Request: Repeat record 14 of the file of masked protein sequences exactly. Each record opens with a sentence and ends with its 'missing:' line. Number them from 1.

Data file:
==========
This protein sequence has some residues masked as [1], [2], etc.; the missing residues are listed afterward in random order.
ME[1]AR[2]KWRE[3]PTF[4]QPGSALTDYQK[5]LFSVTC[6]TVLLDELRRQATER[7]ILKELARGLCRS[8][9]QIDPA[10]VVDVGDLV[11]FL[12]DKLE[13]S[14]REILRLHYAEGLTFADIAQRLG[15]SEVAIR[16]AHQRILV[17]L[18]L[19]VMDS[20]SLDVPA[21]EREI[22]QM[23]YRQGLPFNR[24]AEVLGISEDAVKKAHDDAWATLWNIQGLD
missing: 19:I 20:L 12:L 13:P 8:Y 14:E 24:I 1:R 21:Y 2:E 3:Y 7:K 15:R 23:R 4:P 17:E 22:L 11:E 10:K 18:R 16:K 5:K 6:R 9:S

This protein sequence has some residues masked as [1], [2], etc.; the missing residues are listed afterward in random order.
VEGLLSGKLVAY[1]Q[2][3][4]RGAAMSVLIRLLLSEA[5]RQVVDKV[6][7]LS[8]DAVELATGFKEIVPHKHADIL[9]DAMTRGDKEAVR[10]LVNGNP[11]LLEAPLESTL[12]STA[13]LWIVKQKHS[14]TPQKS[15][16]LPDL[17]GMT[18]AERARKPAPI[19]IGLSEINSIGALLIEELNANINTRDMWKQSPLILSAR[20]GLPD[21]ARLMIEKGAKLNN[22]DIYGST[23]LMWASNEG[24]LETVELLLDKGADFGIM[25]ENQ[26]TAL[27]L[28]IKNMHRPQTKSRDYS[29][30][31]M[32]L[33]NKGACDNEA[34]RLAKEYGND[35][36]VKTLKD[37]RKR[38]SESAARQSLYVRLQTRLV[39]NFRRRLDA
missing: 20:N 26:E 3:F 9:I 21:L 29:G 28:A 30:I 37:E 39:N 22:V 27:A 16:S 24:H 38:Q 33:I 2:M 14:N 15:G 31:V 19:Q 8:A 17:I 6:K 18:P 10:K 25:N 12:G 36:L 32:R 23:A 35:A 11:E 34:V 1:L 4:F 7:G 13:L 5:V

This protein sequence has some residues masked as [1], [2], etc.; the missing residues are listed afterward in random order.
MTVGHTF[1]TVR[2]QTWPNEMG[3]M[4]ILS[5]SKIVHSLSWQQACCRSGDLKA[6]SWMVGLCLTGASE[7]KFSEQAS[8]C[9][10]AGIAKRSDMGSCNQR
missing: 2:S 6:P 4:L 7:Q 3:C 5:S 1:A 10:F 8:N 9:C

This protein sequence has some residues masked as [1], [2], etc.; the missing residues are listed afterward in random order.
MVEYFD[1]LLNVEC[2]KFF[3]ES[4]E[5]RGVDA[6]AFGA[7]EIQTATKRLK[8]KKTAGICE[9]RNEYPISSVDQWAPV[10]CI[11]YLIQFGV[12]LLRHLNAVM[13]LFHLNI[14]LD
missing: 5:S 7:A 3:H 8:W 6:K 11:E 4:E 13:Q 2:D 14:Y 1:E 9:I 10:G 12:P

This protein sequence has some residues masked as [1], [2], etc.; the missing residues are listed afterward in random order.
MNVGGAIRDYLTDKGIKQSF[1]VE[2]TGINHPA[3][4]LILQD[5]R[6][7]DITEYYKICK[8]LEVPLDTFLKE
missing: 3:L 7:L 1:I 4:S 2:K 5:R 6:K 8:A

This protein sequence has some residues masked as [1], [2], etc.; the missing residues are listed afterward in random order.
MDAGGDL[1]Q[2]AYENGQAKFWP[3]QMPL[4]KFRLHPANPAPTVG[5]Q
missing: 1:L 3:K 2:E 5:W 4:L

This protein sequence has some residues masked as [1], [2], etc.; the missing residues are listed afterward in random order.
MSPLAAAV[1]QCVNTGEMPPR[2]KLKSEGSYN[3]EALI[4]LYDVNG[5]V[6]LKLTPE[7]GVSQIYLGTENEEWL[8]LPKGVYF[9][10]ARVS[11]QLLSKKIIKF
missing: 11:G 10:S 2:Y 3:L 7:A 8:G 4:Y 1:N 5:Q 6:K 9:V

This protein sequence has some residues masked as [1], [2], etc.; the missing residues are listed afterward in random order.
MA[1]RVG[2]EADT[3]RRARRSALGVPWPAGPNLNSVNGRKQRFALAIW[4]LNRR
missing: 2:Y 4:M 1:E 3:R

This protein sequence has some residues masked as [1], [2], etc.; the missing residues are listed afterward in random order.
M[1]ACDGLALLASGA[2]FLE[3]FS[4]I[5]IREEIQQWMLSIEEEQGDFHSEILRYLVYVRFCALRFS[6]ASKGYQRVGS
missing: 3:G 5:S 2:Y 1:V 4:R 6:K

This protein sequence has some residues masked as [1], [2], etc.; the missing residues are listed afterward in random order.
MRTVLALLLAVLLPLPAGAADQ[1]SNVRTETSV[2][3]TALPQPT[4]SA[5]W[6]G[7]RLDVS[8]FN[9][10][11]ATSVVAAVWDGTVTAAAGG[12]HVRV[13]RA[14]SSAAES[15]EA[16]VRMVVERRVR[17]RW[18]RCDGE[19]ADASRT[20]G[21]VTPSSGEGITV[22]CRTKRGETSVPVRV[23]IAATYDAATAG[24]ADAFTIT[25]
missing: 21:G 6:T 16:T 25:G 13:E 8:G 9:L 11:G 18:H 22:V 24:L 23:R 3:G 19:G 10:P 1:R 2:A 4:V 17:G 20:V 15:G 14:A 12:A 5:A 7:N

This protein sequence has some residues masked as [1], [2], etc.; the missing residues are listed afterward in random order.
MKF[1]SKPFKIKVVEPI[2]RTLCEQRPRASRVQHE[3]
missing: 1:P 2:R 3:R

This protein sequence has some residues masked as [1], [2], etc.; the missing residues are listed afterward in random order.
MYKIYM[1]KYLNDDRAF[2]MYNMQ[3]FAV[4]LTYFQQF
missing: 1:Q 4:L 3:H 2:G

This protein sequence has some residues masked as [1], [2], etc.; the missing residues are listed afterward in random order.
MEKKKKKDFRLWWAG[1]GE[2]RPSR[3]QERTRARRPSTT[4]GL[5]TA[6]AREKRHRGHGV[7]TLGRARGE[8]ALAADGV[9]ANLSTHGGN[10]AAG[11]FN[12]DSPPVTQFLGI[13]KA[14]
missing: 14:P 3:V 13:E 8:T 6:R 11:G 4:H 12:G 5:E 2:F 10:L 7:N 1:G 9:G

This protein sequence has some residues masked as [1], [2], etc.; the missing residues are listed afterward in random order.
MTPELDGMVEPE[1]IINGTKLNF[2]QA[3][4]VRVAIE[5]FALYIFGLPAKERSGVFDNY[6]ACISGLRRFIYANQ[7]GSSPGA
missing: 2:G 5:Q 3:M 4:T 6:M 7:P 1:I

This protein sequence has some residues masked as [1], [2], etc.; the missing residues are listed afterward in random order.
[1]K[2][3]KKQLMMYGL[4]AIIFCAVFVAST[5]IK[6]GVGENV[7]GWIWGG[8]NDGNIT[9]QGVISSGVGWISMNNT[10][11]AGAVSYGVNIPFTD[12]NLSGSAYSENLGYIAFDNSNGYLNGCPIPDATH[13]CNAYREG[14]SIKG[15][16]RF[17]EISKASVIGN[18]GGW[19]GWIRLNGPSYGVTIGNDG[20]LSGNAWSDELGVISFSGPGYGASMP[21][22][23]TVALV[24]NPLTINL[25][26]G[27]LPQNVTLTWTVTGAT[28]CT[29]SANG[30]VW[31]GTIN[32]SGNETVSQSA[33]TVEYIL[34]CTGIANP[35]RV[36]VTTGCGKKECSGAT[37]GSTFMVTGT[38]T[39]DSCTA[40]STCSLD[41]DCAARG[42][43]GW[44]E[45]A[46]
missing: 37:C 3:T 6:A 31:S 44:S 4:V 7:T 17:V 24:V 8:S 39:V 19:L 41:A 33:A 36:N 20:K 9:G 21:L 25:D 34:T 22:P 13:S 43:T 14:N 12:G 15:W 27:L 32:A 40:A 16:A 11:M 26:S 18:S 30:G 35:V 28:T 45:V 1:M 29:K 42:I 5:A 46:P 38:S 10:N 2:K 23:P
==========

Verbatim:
This protein sequence has some residues masked as [1], [2], etc.; the missing residues are listed afterward in random order.
MTPELDGMVEPE[1]IINGTKLNF[2]QA[3][4]VRVAIE[5]FALYIFGLPAKERSGVFDNY[6]ACISGLRRFIYANQ[7]GSSPGA
missing: 2:G 5:Q 3:M 4:T 6:M 7:P 1:I